# Question of the Day! PrepTest 55, S.1, Q.15

A lot of people studying for the LSAT have troubles with inference questions. One question that was giving some of my students trouble is from Prep Test 55, Section 1, Question 15.

This question is about Zach’s Coffee Shop. (I cannot legally post the question unless I give licensing fees to LSAC). However, I am going to explain why each answer choice is wrong or right.

Analysis of the Question:  Zach’s coffeeshop has poetry readings almost every Wednesday. And then the question tells us that Every day that holds a poetry reading has 1/2 priced coffee.

We are looking for an inference – which is a statement that must be true based on a sentence or combination of sentences.

Therefore, something that MUST be true based on the stimulus is that – on the Wednesday’s with a poetry reading, the coffeeshop must offer 1/2 priced coffee. Let’s take a look at the answer choices to see if something matches our prediction.

(A) The stimulus does not tell us that Wednesday is the most common day to offer 1/2 priced coffee, since the stimulus does not tell us that they ONLY offer 1/2 priced coffee when there are free poetry readings. For all we know the coffeeshop offers 1/2 priced coffee everyday.

(B) Like A, the stimulus does not tell us that the coffeeshop only has poetry readings on Wednesday’s. Perhaps they have free poetry readings every single Friday.

(C) We know that: if there is a free poetry reading —> then there is 1/2 priced coffee. But, we cannot assume the reverse. We don’t know that every time there is 1/2 priced coffee there is also a free poetry reading. Be careful not to mix up necessary and sufficient conditions!

(D) CORRECT – We know that: Almost every Wednesday –> free poetry reading —> 1/2 priced coffee! Which is what this question is saying. If you were confused by the “most, if not all” part of the question, just note that — they could still offer 1/2 priced coffee on the Wednesday’s without poetry readings. They don’t have to have 1/2 priced coffee on those days, but they could offer it. That is why it is possible that they could offer 1/2 priced coffee on all Wednesdays. (“Almost every” means 51-99%, but since the 1% of days could still have 1/2 priced coffee for all we know – this answer choice is correct)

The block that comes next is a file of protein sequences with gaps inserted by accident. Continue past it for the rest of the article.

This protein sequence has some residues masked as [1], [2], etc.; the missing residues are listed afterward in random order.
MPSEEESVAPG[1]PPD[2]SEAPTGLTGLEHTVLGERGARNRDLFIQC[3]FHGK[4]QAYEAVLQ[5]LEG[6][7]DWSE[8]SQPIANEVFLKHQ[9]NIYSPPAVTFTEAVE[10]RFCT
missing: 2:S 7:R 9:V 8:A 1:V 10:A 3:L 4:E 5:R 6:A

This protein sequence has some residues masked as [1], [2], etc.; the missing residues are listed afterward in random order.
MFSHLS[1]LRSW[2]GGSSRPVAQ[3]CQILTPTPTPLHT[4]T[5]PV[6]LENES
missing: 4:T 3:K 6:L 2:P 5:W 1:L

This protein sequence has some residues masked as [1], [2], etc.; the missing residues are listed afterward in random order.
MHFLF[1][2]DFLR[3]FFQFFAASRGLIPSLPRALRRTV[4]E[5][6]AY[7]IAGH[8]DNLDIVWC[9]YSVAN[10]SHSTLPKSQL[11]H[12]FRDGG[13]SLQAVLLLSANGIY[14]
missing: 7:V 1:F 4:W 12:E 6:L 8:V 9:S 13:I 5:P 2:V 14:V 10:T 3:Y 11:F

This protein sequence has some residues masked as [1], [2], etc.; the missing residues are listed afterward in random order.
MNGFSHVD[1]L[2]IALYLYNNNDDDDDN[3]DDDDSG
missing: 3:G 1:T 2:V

(E) Since we now understand why the coffeeshop could offer 1/2 priced coffee every Wednesday. This answer choice must be false, since we do not need to have a day without 1/2 priced coffee. (and “some” means – at least one)

# Formal Logic – Necessary & Sufficient?

One of the major concepts to understand on the LSAT is the use of formal logic. Formal logic is found predominantly in the Analytical Reasoning section of the LSAT, but it is also found in the Logical Reasoning section in inference questions and assumption questions.

Formal logic is founded on the understanding of necessary and sufficient assumptions. A necessary assumption is something that MUST be true, whereas a sufficient assumption is something that COULD be true. Formal logic is the use of rules to make deductions.

In the Analytical Reasoning section of the LSAT you want to diagram formal logic and necessary/sufficient problems. For If—then statements you want to diagram them as:

If A then B:         A —–> B

The left side of the arrow (A) is the sufficient condition, and then right side of the arrow is the necessary condition (B). Thus, it is possible for A to happen (although it doesn’t have to happen), but if A does happen then B MUST happen as well.

When you have a conditional statement you can also write the if—–then statement’s contra-positive. A contra-positive is just a further deduction that can be made from a conditional statement. To do this you will negate both terms and then flip them to the other side of the arrow.

If A then B:      ~B —-> ~A

Other Examples:

1) If not X then Y:      ~X —–> Y     OR     ~Y —–> X

2) if not S then not T:    ~S —-> ~T    OR    T —-> S

Another common type of formal logic seen on the LSAT is the “only if” statement.  For example, A only if B. Only if means that if A does happen then B must also happen. That means that:

A only if B can be rewritten as: if A then B:     A—–> B

Once again the contra-positive would be ~B —-> ~A

Another common type of formal logic seen on the LSAT is the “if and only if” and “if but only if” statements. “If and only If” is a bi-conditional logical connective between statements. This means that the truth of one of these statements requires the reverse to also be true. For example:

A if but only if B can be written as: if A then B AND if B then A:      A <—–> B

The contra-positive would be: ~A <—–> ~B

Also, the phrase “if and only if” means the same thing as “if but only if” in terms of formal logic and would be written the same way as the above example.

***”~” means NOT ***